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Hunting & FishingOwning Land

Improve Your Deer Hunting Property: The Importance of a Healthy Buck-to-Doe Ratio

April 17, 2024

When managing deer hunting land, landowners need to do all they can to improve game habitats and populations on their property. One aspect of managing game populations, especially in whitetail deer, that can often be overlooked is the importance of keeping an even ratio of bucks to does on your property. 

While it may require a landowner to shoot more does than they typically would, carefully observing and selectively shooting to create a 1 to 1 ratio of bucks to does can significantly improve the quality and quantity of bucks on a property down the line. During his recent appearance on the National Land Podcast, MS Land Professional Jimmy Riley outlined the importance of managing the gender ratio of deer on your property and the ways it will benefit hunters.

Here’s what to know!

How Does a 1-to-1 Ratio Improve Hunting?

One of the main ways that a healthy buck-to-doe ratio will improve hunting on a property is by creating more competition for mates among the bucks. Fewer available does on a property can lead to increased chasing and other mating behaviors which keep bucks more active than when there’s an abundance of available does to mate with. 

As a result of this increased competition, calling becomes significantly more effective as bucks are forced to search harder for a receptive doe. Increased chasing also means a higher chance of spotting bucks during the day, since most mating behaviors occur during the night. 

Riley spoke to this during his podcast interview, stating the following: “[A 1 to 1 Ratio] increases the competition for the does between the bucks. So when you have a 1 to 1 ratio, those bucks have to fight to establish territory, they’ll have to roam around to establish more territory. They’re bumping into one another because you’ve got more bucks on the property. 

When it comes time to find a receptive doe, they’ll have to roam around more because there aren’t as many out there as there used to be. So the bucks are roaming around more and that puts them out in the daylight a little bit more, there are more scrapes and rubs out there. You’ll wind up seeing a mature buck walking up into your food plot during the daylight.”

Managing Carrying Capacity

Every property, no matter how big or small, has a maximum carrying capacity or number of deer that it can support. Size and food supply are two of the most significant limiting factors determining the number of deer a property can support. By managing the buck-to-doe ratio on a property, landowners can increase the chances that the deer they spot during hunting season is the big monster buck rather than another doe. 

Explaining the importance of understanding carrying capacity on a hunting property, Riley stated, “Let’s say our ground can support one deer per 15 acres and we’ve got 1000 acres. You divide that out and that land will support 66 deer. Let’s assume you’ve got 1 buck for every 4 does, that’s going to yield 13 bucks on your property of 1000 acres. Now let’s do the same scenario, but with a 1 to 1 ratio. Now you’ve got 33 bucks on that same property. That’s huge, right? 

The main advantage of a 1-to-1 ratio is you’ll have more bucks on your property. And everyone wants the big, huge 150+ pound deer. How are you going to get that? Well, the more bucks you’ve got on your property, the better chance you’ve got of one of them becoming a 150 or better.”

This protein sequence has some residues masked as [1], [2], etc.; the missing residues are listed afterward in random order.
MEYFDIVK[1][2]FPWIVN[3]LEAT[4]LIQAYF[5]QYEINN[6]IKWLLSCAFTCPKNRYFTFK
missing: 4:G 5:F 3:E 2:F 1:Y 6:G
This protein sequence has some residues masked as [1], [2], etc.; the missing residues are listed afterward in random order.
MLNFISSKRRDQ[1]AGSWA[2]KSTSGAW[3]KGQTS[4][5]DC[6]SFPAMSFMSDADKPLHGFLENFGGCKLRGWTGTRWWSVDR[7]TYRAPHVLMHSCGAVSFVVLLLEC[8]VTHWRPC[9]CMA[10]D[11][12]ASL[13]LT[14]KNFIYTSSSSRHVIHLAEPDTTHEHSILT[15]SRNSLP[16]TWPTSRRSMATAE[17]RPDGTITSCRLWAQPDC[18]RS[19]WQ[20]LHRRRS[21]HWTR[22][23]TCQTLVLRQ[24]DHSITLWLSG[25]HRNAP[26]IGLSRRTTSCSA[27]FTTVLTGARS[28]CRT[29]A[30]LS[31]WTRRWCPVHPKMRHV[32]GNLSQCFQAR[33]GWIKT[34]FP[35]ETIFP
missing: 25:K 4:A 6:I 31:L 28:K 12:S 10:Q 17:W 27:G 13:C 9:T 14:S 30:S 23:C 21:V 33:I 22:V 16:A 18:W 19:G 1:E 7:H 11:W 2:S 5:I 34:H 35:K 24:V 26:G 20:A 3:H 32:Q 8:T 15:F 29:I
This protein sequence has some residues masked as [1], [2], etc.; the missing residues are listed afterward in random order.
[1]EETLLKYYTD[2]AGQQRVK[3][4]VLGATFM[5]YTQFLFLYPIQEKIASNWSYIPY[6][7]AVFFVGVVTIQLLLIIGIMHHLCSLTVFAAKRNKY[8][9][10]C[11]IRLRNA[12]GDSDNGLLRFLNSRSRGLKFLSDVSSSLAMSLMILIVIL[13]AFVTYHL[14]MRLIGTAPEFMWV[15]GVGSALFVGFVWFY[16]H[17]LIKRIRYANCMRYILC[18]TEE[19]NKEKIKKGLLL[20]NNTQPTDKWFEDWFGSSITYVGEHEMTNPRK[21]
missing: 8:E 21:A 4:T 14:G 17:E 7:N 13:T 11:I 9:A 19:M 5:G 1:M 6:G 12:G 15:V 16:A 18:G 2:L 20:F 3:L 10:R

How to Improve Buck-to-Doe Ratios on Your Deer Hunting Property?

Improving the buck-to-doe ratio on a hunting property takes a bit of planning/preparation before the hunting season comes along. By keeping a record of the number of deer spotted in a given area, say around a food plot, a landowner can get a general idea of the number of bucks and does currently on their property. 

With this information, landowners will know how many bucks and does they’ll need to shoot to bring the ratio on their property closer to 1-to-1. There are also programs available to landowners who are looking for some extra help, as Riley explained:

“You have to shoot the does. And how do you know how many to shoot? Well you can hire biologists or get onto your state’s Deer Management Assistance Program (DMAP) which won’t cost you anything, and they’re just as sharp as anybody else. So go with their recommendations, these DMAP biologists know what they’re doing and have studied deer and have all this data.”

It’s also important to keep in mind that neighboring landowners play a large role in effective game management since a lack of cohesive management between properties won’t yield the same results as a coordinated and cooperative effort. Riley echoed this, stating, “It takes effort, and you’re not going to change it on 300 acres. You need everybody around you to do the same thing and be on board. You can’t have one guy in the middle trying to shoot five different landowners’ shares of the does. Everybody needs to be on board. It takes a lot of work and it can be tough, but it’s worth doing it if you want to get the most out of your property.”

Through careful planning and managing buck-to-doe ratios, landowners can significantly improve the quality of deer populations and create a phenomenal hunting property. Proper hunting land management is essential for sustaining game populations and ensuring these animals will thrive on your property for years to come.

If you’ve got more questions about managing deer hunting land or finding the perfect buck-to-doe ratio, contact your local Land Professional today!

About the Author
Bryce Berglund is National Land Realty’s Content Marketing Specialist. He is currently residing in Minnesota, where he attended the University of Minnesota Twin Cities. Bryce is an appreciator of all things artistic, and likes to spend time at his cabin with his dog and family.